Narconon Gains Acceptance In Ottawa
A presentation was made this week to Senator Richard Stanbury and to Paul Traynor, Aide to Health and Welfare Minister, John Munroe, concerning a drugless rehabilitation programme for hard-core addicts called Narconon.
In the wake of controversy over the ineffectiveness of the methadone treatment, Narconon, employing a unique programme of rehabilitation through communication, is gaining rapid acceptance. Methadone, as a treatment method, is becoming obsolete in drug programmes due to deaths resulting from overdoses of the drug.
Senator Stanbury stated that he was "behind any drugless programme that has had the success Narconon has had." Conservative estimates place the percentage of addicts successfully rehabilitated at over 70 percent.
A spokesman for Narconon said that the Health Minister's aide was "amazed at the simplicity and versatility of our programme." Summing up the meeting, the spokesman said that the officials he spoke with are "very concerned" about the increased use and availability of methadone in clinics and on the street; as well, they were deeply interested in any programme that could alleviate this dangerous situation. Individuals who have never taken heroin are becoming addicted to methadone; in the past, the drug was intended to get addicts off heroin.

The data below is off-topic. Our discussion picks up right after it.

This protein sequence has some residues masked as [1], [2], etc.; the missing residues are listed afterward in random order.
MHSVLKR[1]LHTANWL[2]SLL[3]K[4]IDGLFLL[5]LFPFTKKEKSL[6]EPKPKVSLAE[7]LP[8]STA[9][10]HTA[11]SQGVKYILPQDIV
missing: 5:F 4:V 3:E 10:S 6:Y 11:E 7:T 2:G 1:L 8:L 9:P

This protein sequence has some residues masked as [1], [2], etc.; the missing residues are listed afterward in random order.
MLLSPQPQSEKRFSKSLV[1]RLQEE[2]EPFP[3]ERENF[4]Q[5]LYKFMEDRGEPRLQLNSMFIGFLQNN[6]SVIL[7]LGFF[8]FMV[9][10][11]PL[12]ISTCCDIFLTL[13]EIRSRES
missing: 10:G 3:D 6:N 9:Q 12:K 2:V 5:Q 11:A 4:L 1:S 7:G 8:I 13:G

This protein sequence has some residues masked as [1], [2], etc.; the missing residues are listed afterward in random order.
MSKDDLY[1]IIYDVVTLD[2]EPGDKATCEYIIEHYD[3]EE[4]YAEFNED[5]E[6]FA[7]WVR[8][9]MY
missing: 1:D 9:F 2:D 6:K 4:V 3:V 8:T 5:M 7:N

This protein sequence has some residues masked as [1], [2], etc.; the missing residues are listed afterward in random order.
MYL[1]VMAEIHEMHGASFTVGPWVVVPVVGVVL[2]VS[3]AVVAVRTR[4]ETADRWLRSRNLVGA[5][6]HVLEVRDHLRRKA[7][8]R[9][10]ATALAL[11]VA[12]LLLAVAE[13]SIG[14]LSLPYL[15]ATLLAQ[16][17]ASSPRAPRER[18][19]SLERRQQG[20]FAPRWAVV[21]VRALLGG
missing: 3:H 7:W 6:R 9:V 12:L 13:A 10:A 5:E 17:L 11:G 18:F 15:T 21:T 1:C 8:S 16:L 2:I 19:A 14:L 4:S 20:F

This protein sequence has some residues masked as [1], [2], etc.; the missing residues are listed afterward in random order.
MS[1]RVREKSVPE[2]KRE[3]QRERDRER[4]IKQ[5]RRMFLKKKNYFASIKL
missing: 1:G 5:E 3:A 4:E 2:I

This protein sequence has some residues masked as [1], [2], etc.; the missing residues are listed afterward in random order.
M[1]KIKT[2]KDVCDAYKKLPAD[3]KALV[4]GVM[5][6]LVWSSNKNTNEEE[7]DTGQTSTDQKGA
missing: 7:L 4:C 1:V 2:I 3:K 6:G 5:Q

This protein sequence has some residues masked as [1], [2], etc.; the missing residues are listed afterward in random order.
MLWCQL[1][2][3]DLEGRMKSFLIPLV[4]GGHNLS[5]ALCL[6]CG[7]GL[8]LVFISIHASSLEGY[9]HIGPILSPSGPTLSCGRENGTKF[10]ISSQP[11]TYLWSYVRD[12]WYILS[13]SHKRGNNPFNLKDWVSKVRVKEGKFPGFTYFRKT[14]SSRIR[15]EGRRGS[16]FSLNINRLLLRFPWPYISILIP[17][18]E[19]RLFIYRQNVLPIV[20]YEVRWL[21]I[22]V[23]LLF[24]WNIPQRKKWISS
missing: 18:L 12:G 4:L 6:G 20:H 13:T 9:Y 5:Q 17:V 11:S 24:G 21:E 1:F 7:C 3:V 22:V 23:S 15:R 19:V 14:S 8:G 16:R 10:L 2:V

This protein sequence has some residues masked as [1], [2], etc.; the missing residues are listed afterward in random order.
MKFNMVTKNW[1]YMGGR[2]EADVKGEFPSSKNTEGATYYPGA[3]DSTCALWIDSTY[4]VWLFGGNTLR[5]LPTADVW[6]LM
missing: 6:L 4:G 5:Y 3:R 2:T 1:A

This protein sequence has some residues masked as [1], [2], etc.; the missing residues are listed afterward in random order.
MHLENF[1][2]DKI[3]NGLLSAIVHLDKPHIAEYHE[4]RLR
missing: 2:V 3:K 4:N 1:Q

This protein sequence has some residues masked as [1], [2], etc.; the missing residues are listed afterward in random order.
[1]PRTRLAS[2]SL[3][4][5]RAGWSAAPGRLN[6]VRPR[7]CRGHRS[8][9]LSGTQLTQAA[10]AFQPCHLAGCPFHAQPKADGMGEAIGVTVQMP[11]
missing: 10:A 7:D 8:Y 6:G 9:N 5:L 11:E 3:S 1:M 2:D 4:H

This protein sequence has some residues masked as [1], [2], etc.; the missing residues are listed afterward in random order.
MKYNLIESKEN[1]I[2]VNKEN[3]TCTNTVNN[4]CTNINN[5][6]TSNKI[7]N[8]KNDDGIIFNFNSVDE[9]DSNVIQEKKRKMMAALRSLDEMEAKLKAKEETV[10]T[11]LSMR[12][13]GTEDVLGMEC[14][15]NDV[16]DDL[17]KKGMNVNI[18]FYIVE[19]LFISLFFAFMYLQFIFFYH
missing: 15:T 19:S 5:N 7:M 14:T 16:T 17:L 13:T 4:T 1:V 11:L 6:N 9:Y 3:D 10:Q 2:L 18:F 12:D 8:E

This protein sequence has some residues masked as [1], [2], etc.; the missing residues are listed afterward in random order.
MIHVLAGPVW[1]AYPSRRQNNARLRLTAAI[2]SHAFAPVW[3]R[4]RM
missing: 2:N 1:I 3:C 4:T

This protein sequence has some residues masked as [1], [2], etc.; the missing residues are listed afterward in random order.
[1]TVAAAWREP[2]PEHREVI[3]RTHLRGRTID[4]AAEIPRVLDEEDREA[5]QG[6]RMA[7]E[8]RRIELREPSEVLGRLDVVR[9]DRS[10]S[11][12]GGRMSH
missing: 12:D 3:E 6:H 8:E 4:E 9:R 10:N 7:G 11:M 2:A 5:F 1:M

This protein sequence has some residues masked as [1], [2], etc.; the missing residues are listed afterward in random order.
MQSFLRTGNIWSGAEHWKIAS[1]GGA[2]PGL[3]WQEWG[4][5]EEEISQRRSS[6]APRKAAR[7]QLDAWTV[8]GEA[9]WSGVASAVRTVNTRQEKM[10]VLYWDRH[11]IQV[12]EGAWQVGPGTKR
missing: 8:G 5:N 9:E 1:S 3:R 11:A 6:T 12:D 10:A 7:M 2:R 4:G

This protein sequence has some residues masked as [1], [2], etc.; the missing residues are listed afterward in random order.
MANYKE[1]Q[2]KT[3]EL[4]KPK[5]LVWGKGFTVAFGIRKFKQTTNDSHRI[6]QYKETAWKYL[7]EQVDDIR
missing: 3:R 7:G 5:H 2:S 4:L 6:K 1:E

Narconon's Deputy Director of Canada, Phil McAiney, said an upcoming seminar on January 22, planned by Narconon, will be an important step in co-ordinating drug rehabilitation programmes in Ontario. He said that until now, there has been no great amount of co-ordination among drug groups, and felt it was "part of Narconon's purpose to produce this."
The Narconon programme allows people to cope with personal problems by introducing a sense of self-assurance about the present and an ability to better handle the world around them.
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